If your end-of-year musings find you kicking yourself for not being in a more secure financial position, now is the time to plan. Here are five steps you can take to make you more secure in December 2016.
Review income and spending. It’s difficult to plan to do better if you don’t know what is going on now. Most of us know how much our income is, but there is usually a big difference between what you make and what you net. Social Security, retirement, income tax, health insurance and other deductions reduce the amount you are paid by as much as 25 percent to 40 percent. That’s the first lesson. Base any spending on your net income, not your gross income.
When you take a look at the net, if it seems to be lower than what you are spending, look for ways to increase your income. That might be a side job, extra income or even selling items you own that you may not need.
Next look at your spending. It may take a little while with your calculator, bank statements and credit card bill, but it is essential to figure out where your money went in the last year. Most of us spend more than we think. Figuring out what you spent it on is the best way to change your future.
Pay down debt. Not only does debt weigh you down, it also obligates future income. Start with the most expensive (highest interest rate) debt and pay it first. Then move down the list to less expensive debt. In general, credit card debt is the one that is the most expensive. Get rid of it and it leaves more money to put toward other obligations that will make you more financially secure. Always pay more than the minimum on revolving credit, even if you can only afford to pay a few dollars more.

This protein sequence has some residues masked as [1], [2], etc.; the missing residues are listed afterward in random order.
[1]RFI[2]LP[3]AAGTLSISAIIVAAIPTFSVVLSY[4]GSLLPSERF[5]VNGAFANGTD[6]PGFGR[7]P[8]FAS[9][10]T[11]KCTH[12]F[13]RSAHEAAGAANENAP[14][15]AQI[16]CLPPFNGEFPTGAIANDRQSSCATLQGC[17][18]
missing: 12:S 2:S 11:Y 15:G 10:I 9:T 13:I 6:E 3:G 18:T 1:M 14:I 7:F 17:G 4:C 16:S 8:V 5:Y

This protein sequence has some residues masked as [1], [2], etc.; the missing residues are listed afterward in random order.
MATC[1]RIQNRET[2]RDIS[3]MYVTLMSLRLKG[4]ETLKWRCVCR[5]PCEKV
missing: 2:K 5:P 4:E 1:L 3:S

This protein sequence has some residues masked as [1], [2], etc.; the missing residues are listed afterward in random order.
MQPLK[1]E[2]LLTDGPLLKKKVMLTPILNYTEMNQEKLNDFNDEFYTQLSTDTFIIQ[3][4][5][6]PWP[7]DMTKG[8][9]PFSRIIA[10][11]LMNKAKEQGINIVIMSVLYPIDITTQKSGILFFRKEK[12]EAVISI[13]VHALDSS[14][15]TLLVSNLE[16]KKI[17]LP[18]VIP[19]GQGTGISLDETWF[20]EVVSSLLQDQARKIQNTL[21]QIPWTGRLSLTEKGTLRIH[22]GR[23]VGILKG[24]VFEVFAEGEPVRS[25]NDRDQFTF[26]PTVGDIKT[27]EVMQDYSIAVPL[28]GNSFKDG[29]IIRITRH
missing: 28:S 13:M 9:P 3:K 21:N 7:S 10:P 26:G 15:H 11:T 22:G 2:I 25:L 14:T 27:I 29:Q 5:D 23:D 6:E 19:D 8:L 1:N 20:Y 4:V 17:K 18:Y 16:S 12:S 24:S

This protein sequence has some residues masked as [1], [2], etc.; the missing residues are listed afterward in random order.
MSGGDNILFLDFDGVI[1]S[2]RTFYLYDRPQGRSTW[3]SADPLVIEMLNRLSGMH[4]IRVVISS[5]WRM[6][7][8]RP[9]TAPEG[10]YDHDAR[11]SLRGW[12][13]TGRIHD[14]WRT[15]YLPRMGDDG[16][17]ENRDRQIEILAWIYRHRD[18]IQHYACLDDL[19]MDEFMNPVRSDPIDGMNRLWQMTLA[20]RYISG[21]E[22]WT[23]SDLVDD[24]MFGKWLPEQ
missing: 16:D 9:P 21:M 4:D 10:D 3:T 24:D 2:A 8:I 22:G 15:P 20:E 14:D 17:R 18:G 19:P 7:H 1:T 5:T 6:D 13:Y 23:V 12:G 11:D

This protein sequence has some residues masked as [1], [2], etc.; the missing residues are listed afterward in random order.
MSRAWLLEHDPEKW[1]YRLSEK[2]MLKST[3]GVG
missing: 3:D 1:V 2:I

Create a plan. Let’s call it a spending plan rather than a budget. Budget is so negative. Go back to the examination of your spending from the first step. Look at where your money went last year, then ask yourself if that is where you wanted to spend your money. Divide the totals by 12 to come up with a monthly amount, then reduce or add to the amount to make it fit your needs. Live by this spending plan during the next year.
Start saving. Set up an emergency fund. Though experts tell us to have three to six months of expenses in the bank, this is an intimidating number. Start somewhere and build up over time. Start with a small goal and when it is achieved, move the bar higher. The average cost of a financial emergency is $2,000, so get that much money in the bank. If you want to have this amount in the bank by the end of the year, save $160 a month or $40 a week. It might be easier to think of saving $6 a day. Simply forgo that fancy coffee or that beer after work, then save that amount of money. Put it in an inconvenient place so it will be hard to spend it. Before you know it, you’ll have the money in the bank and, more importantly, you have established a savings habit.
Make it easy. Automate your savings and your spending. Most bank accounts allow you to set up bill pay so you avoid any costly late payments. Automatic withdrawals can help you start and add to the savings account. If it happens automatically, you will be far more likely to have something at the end of the year.
An insecure financial situation is fixable. You just need to take small, positive steps and stay the course. Start now to change your future.
Roxie Rodgers Dinstel is associate director of Cooperative Extension Service, a part of the University of Alaska Fairbanks, working in cooperation with the U.S. Department of Agriculture. Questions or column requests can be e-mailed to her at firstname.lastname@example.org or by calling 907-474-7201.